Whereas the Old GM only updated vehicles during an official refresh period and reserved the best technology for high-end brands (read: Cadillac), the New General Motors has a completely different mindset. It seems that New GM puts its best technology into all and all new models, constantly updating vehicles with new features.
Take, for example, the new Buick LaCrosse. Having been on the market for just under a year, the LaCrosse has already received one very important revision with the addition of the 2.4L Ecotec. This coincided with the discontinuation of the 3.0L V6, leaving the LaCrosse buyer with a choice of either the base 2.4L or the high-feature 3.6L – a move that makes perfect sense (as discussed here). But the folks at Buick weren’t content to step there and are making further revisions to the LaCrosse with a technology called HiPer Strut.
An acronym for high-performance, HiPer is an innovative, unique front suspension design that utilizes premium, technologically advanced engineering to improve ride, handling, and steering in the front-wheel drive LaCrosse. The design reduces torque steer, boosts vehicle response to tire variation and imbalanced wheels, and provides more linear steering – all while enhancing communication by improving camber control. HiPer also improves on isolating impact from bumps and rough surfaces.
Whereas conventional dampers are used when the HiPer struts are paired with the standard 18-inch wheels, the LaCrosse also gets technologically advanced, electronically controlled dampers with optional 19-inch wheels.
HiPer Strut is based on the MacPherson strut front suspension, utilizing dual-path top mountings. This type of top mounting separates the transfer of damper and spring loads from the body. The steering knuckle/strut carrier is combined and is unique to this improved design while the suspension uses a rigid sub-frame that attach to the lower control arms. The sub-frame is bolted to the body with four isolators that reduce the transmission of noise and vibration to the vehicle body.
In effect, this design enables a limited-slip differential that provides superior grip, traction, and ride quality, especially when combined with larger diameter wheels such as the optional 19-inchers on the CXS.
GM describes the significance of the system as “what you don’t feel.” The absence of torque steer and sharp reactions to bumps and potholes is important in providing a more linear and controlled driving experience.
The LaCrosse CX and CXL will continue to use the traditional MacPherson strut front design and all three models (CX, CXL, and CXS) will use a four-link rear suspension when equipped with 18-inch wheels. When the CXS is equipped with 19-inch wheels and the touring package, it features a more advanced H-arm configuration and a cross member attached via isolated mounts, resulting in less noise and greater ride quality. The Touring package also includes electronically controlled, variable dampers that constantly “read” the road and vary damper rates based on those conditions.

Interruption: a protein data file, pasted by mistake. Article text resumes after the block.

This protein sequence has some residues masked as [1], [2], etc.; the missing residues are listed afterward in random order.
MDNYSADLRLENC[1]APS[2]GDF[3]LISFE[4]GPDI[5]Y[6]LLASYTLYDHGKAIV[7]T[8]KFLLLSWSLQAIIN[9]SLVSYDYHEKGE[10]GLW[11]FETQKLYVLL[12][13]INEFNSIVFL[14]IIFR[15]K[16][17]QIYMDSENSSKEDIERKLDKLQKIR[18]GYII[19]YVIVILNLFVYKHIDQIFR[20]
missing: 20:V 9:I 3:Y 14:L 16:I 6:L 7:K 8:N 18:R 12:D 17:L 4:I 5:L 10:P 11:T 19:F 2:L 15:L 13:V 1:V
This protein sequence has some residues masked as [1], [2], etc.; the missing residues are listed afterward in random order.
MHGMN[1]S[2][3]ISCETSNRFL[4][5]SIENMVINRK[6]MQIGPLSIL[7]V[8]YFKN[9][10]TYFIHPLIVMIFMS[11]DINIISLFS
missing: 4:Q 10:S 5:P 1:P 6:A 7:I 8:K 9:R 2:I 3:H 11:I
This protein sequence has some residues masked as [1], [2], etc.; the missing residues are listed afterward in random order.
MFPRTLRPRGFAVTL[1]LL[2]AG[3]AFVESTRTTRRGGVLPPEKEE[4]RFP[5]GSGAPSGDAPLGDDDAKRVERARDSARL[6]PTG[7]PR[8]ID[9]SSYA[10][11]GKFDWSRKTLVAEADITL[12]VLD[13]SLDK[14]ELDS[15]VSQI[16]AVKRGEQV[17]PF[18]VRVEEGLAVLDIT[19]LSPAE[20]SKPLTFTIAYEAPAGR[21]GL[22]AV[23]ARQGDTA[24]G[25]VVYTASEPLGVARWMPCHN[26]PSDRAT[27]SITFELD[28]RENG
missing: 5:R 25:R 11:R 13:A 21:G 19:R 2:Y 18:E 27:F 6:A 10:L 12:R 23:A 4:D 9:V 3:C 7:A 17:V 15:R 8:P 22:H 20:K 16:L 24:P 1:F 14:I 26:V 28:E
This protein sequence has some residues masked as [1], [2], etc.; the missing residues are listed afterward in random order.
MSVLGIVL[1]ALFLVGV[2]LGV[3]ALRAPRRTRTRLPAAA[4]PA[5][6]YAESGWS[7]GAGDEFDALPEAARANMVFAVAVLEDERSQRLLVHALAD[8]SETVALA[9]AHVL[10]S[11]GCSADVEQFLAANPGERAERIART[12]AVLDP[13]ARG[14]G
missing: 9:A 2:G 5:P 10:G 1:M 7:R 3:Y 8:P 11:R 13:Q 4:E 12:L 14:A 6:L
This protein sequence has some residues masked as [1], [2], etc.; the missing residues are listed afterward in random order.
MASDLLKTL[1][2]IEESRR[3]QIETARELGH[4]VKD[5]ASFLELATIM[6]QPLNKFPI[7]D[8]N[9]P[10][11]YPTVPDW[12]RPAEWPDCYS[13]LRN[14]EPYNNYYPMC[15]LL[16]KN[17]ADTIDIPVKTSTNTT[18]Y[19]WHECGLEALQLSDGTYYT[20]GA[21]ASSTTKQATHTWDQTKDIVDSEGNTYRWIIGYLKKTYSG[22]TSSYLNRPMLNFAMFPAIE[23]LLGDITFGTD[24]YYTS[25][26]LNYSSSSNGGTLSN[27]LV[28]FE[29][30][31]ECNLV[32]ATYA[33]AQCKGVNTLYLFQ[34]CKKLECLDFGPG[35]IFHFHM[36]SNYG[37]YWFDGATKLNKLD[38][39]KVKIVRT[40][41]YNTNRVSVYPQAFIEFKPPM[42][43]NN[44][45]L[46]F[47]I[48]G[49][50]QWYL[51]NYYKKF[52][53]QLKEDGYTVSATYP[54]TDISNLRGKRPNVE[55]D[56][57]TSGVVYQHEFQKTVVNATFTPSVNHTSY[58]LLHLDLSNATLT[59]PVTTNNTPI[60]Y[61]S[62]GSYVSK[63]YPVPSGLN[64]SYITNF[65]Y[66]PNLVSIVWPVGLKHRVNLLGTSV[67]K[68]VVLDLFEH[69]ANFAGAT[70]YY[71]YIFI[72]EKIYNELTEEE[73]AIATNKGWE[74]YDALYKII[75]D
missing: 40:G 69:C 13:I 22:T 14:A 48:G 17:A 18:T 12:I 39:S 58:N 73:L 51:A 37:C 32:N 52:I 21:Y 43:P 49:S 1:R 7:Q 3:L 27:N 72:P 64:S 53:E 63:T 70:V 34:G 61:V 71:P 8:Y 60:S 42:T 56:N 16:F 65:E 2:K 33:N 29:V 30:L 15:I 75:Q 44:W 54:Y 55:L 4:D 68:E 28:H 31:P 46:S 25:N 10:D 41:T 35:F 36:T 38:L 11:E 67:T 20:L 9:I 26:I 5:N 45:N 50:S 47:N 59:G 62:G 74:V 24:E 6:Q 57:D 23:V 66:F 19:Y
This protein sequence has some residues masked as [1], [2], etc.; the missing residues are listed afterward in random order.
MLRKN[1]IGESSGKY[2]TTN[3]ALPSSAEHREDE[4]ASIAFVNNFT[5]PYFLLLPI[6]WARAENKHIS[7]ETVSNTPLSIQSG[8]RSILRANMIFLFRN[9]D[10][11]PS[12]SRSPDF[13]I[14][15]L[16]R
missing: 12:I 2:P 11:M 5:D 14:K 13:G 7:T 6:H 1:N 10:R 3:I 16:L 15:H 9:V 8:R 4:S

In addition to these new modifications, all LaCrosse models feature a myriad of technological safety and performance features, including:
- variable effort power steering, which changes the amount of effort required to turn the vehicle based on speed
- 4-wheel disc brakes with 4-channel ABS
- Electronic Brake Force Distribution with Break Assist, which provides the wheels with the most traction the greatest amount of braking power while applying additional breaking power when the system senses emergency stopping.
The new LaCrosse has been a very strong seller for The General and for Buick during the first year of its life cycle. In fact, if it weren’t for the new LaCrosse, Buick sales would be in the proverbial gutter at this point in time. The aforementioned improvements should only add to the success of Buick’s new sedan and give it a leg up against stalwart class leaders such as the Lexus ES.
In the end, we’re glad to see this amount of innovation and importance placed on a key GM product. Most importantly, these modifications are perfect examples of the New GM and its change in organizational culture to make constant improvements to vehicles, as opposed to holding back updates for a refresh or redesign.